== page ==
Count how many times Kolb or Skelton throws the ball into a window that was not open. The defense could very well be the strength of this football team and it will be imperative for the quarterbacks to protect the ball by not throwing picks, putting the defense in bad situations. Interceptions are going to happen; even the very best throw a ball into a window that was never open. But this could be especially important for the Cardinals in 2012.
Decision making is a critical component to developing a Q. Throwing with confidence (rhythm and timing) is what coordinators and head coaches want to see from their quarterbacks, but throwing the ball into traffic only the I-10 and Broadway curve could appreciate is a warning sign for all parties involved. It says the Q isn't seeing the field properly or his judgment is impaired. Making good, sound decisions and knowing when to force a ball and when not to injects an offense with confidence that the right guy is running the show; forcing balls into tiny windows where players turn and look at each other with palms up and jaws slacked does nothing for an offense's trust and belief in their Q.
Command & Control:
Look for how crisply the offense gets into and out of the huddle. Last year, both quarterbacks had difficulty getting the play called correctly for a myriad of reasons. The lockout presented a world of problems for Q's in new systems or those whom merely lacked experience. A thousand-reps were lost last off-season in OTA's, without mini-camps, and training camp became a crash-course in terminology and the havoc it can create for the most difficult job in professional sports.
Kolb and Skelton have greatly improved in this area and will need to continue demonstrating their command if they wish to be the starter.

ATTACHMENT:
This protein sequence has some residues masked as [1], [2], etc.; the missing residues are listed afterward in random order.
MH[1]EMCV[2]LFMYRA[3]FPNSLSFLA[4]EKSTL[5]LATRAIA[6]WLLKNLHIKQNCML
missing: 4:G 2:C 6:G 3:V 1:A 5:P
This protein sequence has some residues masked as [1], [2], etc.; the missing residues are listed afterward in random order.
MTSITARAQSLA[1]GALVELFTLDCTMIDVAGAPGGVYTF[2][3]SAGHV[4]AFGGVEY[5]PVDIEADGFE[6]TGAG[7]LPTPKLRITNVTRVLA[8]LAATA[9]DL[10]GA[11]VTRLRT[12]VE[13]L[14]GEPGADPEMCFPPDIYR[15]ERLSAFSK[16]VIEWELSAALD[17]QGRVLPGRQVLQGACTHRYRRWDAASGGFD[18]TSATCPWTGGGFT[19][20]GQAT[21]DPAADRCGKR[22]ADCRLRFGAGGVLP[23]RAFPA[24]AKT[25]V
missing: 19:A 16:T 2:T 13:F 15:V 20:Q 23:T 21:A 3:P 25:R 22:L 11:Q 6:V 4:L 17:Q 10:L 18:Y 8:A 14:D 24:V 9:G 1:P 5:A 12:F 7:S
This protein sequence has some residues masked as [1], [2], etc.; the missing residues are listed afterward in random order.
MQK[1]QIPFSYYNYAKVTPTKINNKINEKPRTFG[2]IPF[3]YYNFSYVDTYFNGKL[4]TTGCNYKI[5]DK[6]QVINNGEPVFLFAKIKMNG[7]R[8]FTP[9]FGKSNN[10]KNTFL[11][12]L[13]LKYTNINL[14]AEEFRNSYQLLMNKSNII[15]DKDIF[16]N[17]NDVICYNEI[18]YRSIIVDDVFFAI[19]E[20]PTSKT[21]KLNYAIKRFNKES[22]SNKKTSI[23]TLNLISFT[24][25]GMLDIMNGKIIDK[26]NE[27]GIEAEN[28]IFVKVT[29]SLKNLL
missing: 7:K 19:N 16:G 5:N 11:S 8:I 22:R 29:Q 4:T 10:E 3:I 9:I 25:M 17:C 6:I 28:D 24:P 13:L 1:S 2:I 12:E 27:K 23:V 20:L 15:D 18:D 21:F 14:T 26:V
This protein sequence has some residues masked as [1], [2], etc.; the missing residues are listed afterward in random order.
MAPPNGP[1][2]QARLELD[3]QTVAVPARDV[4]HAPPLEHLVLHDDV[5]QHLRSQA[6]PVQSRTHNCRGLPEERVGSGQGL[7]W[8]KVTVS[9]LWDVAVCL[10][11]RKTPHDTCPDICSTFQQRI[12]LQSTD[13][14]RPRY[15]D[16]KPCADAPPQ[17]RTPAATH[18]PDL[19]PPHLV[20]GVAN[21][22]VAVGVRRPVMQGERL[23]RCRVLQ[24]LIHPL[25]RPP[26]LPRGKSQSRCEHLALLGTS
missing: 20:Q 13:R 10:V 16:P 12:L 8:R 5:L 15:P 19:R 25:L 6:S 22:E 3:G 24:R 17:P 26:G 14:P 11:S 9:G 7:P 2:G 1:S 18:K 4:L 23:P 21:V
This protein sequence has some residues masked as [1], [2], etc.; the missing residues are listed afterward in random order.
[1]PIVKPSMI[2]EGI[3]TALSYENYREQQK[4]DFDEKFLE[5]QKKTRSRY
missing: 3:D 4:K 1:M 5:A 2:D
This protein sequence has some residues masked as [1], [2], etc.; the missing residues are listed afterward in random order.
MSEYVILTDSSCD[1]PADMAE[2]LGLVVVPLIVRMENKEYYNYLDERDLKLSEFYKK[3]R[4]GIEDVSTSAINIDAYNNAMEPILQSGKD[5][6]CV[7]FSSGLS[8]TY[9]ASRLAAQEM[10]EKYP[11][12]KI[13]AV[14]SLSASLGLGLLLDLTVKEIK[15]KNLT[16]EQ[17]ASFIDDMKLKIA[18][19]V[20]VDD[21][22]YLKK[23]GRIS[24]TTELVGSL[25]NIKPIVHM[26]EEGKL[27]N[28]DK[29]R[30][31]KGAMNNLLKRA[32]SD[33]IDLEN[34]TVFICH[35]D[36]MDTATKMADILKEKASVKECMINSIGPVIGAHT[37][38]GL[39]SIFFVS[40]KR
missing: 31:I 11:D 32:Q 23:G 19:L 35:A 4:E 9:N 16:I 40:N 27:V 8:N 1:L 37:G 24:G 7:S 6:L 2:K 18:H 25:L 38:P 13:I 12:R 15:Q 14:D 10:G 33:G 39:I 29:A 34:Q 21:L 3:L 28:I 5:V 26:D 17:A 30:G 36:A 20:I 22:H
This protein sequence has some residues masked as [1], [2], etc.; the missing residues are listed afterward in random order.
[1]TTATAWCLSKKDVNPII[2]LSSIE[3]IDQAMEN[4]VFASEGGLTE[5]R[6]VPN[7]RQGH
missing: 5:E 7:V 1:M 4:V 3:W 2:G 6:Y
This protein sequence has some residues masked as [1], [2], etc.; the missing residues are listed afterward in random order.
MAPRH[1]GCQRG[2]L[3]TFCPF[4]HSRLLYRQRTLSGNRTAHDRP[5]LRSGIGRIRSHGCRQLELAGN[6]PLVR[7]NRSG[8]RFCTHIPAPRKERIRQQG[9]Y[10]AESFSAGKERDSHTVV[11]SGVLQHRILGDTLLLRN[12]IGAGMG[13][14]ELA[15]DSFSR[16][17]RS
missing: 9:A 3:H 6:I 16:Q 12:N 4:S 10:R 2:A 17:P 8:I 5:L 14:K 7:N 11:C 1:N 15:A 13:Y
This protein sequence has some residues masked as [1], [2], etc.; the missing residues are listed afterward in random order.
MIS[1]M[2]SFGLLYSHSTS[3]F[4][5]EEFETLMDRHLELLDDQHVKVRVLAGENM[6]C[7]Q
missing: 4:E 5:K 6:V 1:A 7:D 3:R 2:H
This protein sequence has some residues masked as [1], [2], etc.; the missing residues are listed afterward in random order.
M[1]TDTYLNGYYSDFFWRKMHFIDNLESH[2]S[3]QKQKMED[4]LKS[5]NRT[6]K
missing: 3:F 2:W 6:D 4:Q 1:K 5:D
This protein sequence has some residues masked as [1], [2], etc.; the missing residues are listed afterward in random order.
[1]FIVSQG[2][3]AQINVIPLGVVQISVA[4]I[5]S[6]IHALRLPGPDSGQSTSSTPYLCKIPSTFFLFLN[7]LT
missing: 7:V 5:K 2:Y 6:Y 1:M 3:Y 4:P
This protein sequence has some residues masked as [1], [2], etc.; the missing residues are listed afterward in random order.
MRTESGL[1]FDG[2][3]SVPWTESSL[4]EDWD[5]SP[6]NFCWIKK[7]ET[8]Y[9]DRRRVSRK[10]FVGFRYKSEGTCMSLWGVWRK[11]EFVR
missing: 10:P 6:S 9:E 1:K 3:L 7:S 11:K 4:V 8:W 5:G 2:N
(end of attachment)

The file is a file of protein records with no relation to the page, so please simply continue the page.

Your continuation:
Idiosyncrasies & Nuance:
Leadership is critical for a quarterback. By default quarterbacks must be good leaders even if it doesn't come naturally. The act of being the guy that takes the snap every play and then doing something with the ball on every play, places every QB in a leadership role whether they like it or not. And when you talk about leadership never forget that leaders are doers, it's about doing.
But...remember, there's something very powerful about watching a QB vituperate a teammate, chastising him for not doing something correctly. Not only does this help to hold teammates accountable, but it helps to keep the Q accountable too. Even the most arrogant and delusional quarterbacks I have ever played with have a hard time getting after others if they are stinking the place up. And, if a Q is going to chew a teammate out for not doing something right, it shows a command and confidence by the Q that he KNOWS what should have happened.
Finally, throughout this preseason and QB competition, look for an offense that moves the chains. Call it charisma, call it machismo, call it whatever you like, but the Cards coaches will be looking for a QB that gets his offense going and picks up first-downs - whether through the air or on the ground. It is one of the most elusive intangibles a QB can have and the only way I can describe it is by saying, "you'll know it when you see it." Productivity is what matters most to coaches, not the success of one player but the overall success of the offensive unit.
Isn't that right, Mr. Tebow?